When she did start talking she had some pronunciation difficulties and had some speech therapy at the age of 6 through the school which helped a great deal. She has had difficulties with spelling and a little speech problems throughout, although if you heard her now you wouldn't notice a problem and she is a real chatterbox. Her confidence did suffer a little but one thing that really helped was taking her to dance classes. A way of expressing that used no language, and that helped her self esteem hugely. She is 14 how and studying for her grade 6 ballet exams- watching her perform solo in front of 1000 people makes up for any little language problems she may have.

So two slightly different outcomes, but both children have had no real lasting damage from being late talkers.

Jellyandjam Sun 23-Mar-14 14:34:40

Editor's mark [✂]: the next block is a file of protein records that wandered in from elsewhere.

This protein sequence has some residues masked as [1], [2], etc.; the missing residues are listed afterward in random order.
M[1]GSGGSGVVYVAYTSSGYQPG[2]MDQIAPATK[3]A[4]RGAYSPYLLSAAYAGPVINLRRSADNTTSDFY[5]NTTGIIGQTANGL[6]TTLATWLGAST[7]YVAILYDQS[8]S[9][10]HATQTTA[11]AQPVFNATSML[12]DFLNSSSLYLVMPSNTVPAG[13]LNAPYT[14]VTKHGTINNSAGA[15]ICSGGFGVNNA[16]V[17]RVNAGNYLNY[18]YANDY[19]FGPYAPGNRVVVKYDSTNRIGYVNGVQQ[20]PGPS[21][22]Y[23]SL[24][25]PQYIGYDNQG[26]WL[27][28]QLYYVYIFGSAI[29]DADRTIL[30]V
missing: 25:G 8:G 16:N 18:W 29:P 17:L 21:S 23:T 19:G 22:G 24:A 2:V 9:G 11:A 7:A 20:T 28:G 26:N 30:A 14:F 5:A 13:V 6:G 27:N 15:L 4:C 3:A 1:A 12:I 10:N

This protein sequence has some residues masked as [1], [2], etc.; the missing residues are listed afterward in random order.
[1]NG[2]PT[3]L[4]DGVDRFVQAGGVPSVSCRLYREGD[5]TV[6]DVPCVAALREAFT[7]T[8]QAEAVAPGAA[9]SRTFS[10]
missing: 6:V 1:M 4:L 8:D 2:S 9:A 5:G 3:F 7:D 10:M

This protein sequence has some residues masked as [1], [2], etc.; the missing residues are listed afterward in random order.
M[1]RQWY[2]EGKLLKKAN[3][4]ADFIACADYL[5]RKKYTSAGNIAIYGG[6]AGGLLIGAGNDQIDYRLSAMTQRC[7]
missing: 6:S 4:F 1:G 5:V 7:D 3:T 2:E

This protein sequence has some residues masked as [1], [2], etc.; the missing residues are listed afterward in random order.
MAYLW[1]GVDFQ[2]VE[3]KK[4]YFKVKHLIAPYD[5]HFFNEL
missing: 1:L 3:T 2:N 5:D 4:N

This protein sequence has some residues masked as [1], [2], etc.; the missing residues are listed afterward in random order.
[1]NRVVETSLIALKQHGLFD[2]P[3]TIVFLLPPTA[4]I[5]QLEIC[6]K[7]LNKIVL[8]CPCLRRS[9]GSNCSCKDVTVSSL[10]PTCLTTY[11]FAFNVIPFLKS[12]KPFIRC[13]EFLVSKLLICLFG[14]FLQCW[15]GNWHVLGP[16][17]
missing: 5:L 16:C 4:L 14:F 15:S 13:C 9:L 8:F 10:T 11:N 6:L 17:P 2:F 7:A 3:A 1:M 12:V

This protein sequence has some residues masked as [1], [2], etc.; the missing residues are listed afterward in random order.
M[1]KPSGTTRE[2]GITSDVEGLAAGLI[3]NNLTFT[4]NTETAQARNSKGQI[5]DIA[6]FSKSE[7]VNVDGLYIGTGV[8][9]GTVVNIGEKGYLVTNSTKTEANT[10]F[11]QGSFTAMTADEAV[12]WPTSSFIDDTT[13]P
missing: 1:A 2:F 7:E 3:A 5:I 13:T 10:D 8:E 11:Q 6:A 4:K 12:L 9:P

A little further ahead again. My son has now turned 5 and started school in sept. He didn't say many words at 3 and what he did say was difficult to understand. He started group therapy sessions at just turned 4 and we were told to do lots of blowing bubbles, using straws, recorders etc to help the oral muscles. We did all of this and saw a little improvement but by the time he was starting school I could see how far behind he was and started to worry about how he would get on? The biggest I thing that had helped him is having private speech therapy sessions. NHS was just too hit and miss it have enough impact for him. In seven months his speech has improved massively and his articulation screening now comes out at 4 years (he came out at two years in sept) and his is understood the majority if the time now.